The ViaMichelin route planner includes details of individual Toll costs on the routes.  The toll booths normally accept credit / debit cards (but often, not pre-paid cards). It has been noticeable in the last few years that the number of booths that accept cash has increased - in most instances these are "manned" booths rather than slot machines.  There are also options now to use the automated lanes by purchasing / renting appropriate equipment - we used one for the first time at the end of 2021 and found it considerably eased transit through the booths.

The AA and RAC websites (and a few others) have details of mandatory requirements for driving through the various countries (e.g. Winter Tyres, Warning Triangle, etc) - it is important to ensure you meet these requirements as fines can be large for certain offences (e.g. several countries have specific controls in respect of Dash Cams), while others can be somewhat unexpected (e.g. it is a criminal offence to run out of fuel on German motorways).  In most countries the use of winter or all-season tyres and / or the carrying snow chains is also mandatory from November.   The websites are also starting to show details of the motorway "emergency vehicle" rules - a number of countries have introduced a requirement that if you come to a halt on a motorway you have to move to the left or to the right to allow emergency vehicles through.  Whether you move to the left or to the right varies depending on what lane, and what country, you are in though!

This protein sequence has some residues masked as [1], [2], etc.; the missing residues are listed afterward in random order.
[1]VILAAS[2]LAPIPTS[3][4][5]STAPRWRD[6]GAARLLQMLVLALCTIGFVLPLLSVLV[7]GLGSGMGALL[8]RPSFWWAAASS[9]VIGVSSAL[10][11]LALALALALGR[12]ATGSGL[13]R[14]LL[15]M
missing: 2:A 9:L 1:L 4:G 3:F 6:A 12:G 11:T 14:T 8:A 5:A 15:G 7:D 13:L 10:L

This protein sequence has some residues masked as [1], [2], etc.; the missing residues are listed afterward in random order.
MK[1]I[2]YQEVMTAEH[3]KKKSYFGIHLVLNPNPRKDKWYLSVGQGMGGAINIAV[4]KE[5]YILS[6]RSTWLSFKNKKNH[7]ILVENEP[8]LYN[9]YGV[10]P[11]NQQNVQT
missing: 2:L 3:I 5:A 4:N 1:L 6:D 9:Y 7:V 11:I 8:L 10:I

For overnight accommodation we pick places easily reached from the motorway (there are plenty!) - it can be dark around 16:30 when we travel and we think it is worth having places that are easy to find.  We also prefer to use hotels with restaurants attached - after a day in the car we certainly do not want to drive out to a restaurant in the evening.

You should be prepared when using the Switzerland route that you may have to show your passports at both the France / Switzerland and the Switzerland / Italy borders - there can be a queue for this, particularly on Monday mornings and Friday afternoons.  As these are borders where you leave / enter the EU (although not the Schengen Zone), it is also possible that your car may be "pulled over" and a series of questions asked - your car can also be searched at these crossings. I "lost" nearly an hour going in to Italy in both 2016 and 2017 for a questions / car search session.  As a result, we have tended to use the Germany route more frequently. You should also be aware that Switzerland has its own customs regulations in terms of alcohol and cigarettes, etc., - some of these are different than EU and UK regulations.

A SatNav, whilst useful, is not essential (we didn't use one for the first few years).  The roads mostly have European Road numbers (E....) which cross national borders and thus make navigation relatively simple - most printed road maps and route finders include these.  We have also found that the road signs on motorways will frequently mention cities (and countries) several hundred kilometres away so, even driving "solo", you only need to know three or four cities on your route to navigate quite easily.  Even when using a SatNav though, we still have a road map in the car "just in case"!.

Follow the links above for the relevant sections.   Most of the information is contained in the "Driving to Corfu" page as the reverse leg is pretty much a repeat of the same information!.